| Debbie Miller Marschke | 2012 Trips

2012 Trip Report - Anza Borrego Wildflower & Wander

Anza Borrego Wildflower Wander

March 23 - 25 2012

by Deb Miller Marschke

Our group came together on Friday March 23,2012 , meeting  at the Borrego Springs traffic circle / park.  Steve and I met up with Allan  Wicker, Terry Ogden, Nan Savage and her daughter Kathryn, Larry Boerio, and Alan & Karen Hodes (with doggies Scruffy & Shadow. ) .  Before meeting the group, we  had determined that the wildflowers were not yet blooming in Coyote Canyon.  We  motored  south of Borrego Springs on the highway, leaving the pavement of SR-xx  into Mine Wash.   We stopped and poked around the area of the Indian Mortero  site, where aboriginal peoples had used the rock formations as morteros and  grinding stones.  Many granding slicks and mortero  holes gave testimony that  this was a preferred food processing site for the native peoples who called  these lands “home” for thousands of years.  The ethnographic data calls these  Indian people the “Kumeyaay”, whom favored a base camp sytle of residency (note  that their northern neighbors were the Cahilla).  From what I had read, the  Kumeyaay favored Mine Gulch due to it’s diversity in plant and animal life.   This diversity is still very much in evidence today.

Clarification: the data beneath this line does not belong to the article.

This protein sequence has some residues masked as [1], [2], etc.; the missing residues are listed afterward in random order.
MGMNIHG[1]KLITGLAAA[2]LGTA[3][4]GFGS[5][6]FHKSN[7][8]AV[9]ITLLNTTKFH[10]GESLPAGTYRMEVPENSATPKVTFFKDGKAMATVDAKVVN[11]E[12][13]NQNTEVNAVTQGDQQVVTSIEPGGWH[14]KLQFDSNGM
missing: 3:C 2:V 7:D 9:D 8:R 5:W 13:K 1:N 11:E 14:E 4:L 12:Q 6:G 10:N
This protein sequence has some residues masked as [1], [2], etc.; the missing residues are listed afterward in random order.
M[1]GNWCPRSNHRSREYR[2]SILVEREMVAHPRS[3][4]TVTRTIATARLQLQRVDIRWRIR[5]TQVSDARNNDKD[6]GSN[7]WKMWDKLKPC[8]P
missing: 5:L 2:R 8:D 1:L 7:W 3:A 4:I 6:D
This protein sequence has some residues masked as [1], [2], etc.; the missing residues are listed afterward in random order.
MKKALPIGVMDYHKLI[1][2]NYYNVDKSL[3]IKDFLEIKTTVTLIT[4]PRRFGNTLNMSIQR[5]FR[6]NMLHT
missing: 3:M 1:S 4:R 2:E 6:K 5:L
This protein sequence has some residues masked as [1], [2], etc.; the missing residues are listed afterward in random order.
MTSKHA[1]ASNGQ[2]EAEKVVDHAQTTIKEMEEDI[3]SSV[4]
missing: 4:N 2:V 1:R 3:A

Our group enjoyed the  abundant variety of plants and cacti here, with the Ocotillos in full bloom and  some agaves beginning to bloom as well.  Many of the group were seemingly  stalked by chollas, which required careful placement of our feet as we explored  this special  garden.  Our group wheeled over to the nearby Plum Canyon.  There  were some light showings of wildflowers here, and we abserved monkey flowers,  phacelia, purple mat, desert star, popcorn flower, pincushion, chia, Canterbury  bell, and chuparosa.  It was at one of our stops here that Larry Boerio asked  what I was referring to by the term “Belly Flower”?  I pointed at the sand near  his feet,  and explained that the belly flowers were ones in bloom that were so  small, one must get down upon the belly to enjoy them. Larry thought I was  kidding…but he bent down on his knees and took a look for himself.  I think this  was one of my favorite trip moments, was hearing Larry exclaim in delight “ Oh  my God, there is a whole world down here, I had no idea!” .  Plum Canyon was so  picuturesque and pleasing that we decided to camp near the end of the route.    Our group spread out, and we chose the firepit area.  Anza Borrego requires  firepits to be within metal containers, so Steve had brought some scrap metal  leftover from dismantling an appliance which worked great.   We had a pleasant  dinner, and watched Nan & Katheryn cook hot dogs over the open flames. Allan  Wicker was coaxed into reading aloud the historical account of  Juan De Anza’s  journey across Anza Borrego in December of 1775. This was another one of my  favorite memories of the trip. Allan read, trying not to laugh, about de Anza  allowing Christmas Eve to be celebrated with rowdy heavy drinking….” Father Font  was furious. He sought Anzato say, “well, sir I wish to say that it does not  seem appropriate to me to celebrate the birth of the infant Jesus by getting  drunk’..Anza just shrugged”   Allan stopped a second, pointing out that it was  quite an interesting reaction  for a trip leader to display after enduring a  life threatening journey…to just shrug as if to say “whatta ya gonna do?”  This  was quite hilarious!   We had a leisurely morning after a quiet nights sleep,  leaving camp about 930 a.m.  We almost lost our 10% allowance when Nan’s vehicle  displayed a “mystery light” (we had a hard time figuring out what it really  meant”.   It was the consensus that the warning light was not a serious  problem.  We took to the highway and left the pavement again near Buttes Pass.   Most of the group hiked through the area known as “the slot”, which is a very  narrow, twisty, intriguing slot canyon  carved in the land here.  It is a very  popular spot, but nonetheless interesting. A fun side trip for all who ventured  through.  We then headed down through Ocotillo Wells, were non of the DE group  could resist a quick ice cream /snack purchase at the camper’s store there.  We  entered Fish Creek Canyon around mid-day and thouroughly admired the high walls  and narrow spots our group traversed. If you haven’t been here yet, you need to  check it out!  Our group stopped and lunched at the Wind Caves.  Ample time was  allowed, and some of the DE hiked up to the Wind Caves, which is a collection of  rock formations that have been sculpted and pocked by the wind.  The wind caves,  as it turns out, was over-run by a pack of Boy Scouts at the time.   The Fish  Creek wash was followed all the way back to Sandstone Canyon.   Knowing that  this route was leading to a dead end, we drove right in to one of my personal  favorite spots in Anza Borrego.  The canyon is an easy drive, but the reddish  sandstone walls twist and become  increasingly narrow.  Driving in Sandstone  Canyon is a delightful and wonderous experience, which was enjoyed by the entire  group.  We encountered another group near the end when we reached the turn  around point, but they were friendly.  Upon exiting Sandstone Wash, we entered  Olla Wash which is an entirely different experience altogether.  This canyon  displays unique rock strata, which is uplifted and displaced.  As we continued,  the canyon faces morphed into mud palisades, which resemble castle walls like  the ones we all made as children with drip-sand at the beach.  The scenery was  so mesmerizing that we decided to camp here for the night.  We bade farewell to  Terry Ogden, who needed to be home that evening to see his daughter off to  college.  In typical fashion, the DE potluck was spread out and miraculously  balanced with entrees, salad,  cut fruit and dessert.   We enjoyed another fine  evening of comradarie and restful sleep, disturbed only by a hooting owl.   Morning arrived with overcast cloudcover.   We exited Fish Creek wash the same  way we came in, taking side trips into Oyster Shell Wash . I was looking for a  large shelf of fossilized oyster shells, which I was unable to locate this time.  Nonetheless, ambling around the many washes of Anza Borrego is always a  rewarding day of mystery and discovery.  We had succeeded in two and a half days  with a feast for the eyes and senses.  We took our last lunch break at the  trailhead for the Elephant Trees.  Allan Wicker marched out ahead, having  already had lunch.  Steve, Larry, and I opted to take the hike to the Elephant  trees as well, meeting up with Allan coming back lamenting that he had taken a  wrong turn and didn’t see the elusive trees.  We paid heed to Allans warning  about the trail, and finally reached the unique trees that are only found in  this part of California (all others are in Mexico). Then I declared that our  trip was officially over, because we had “seen the Elephant”!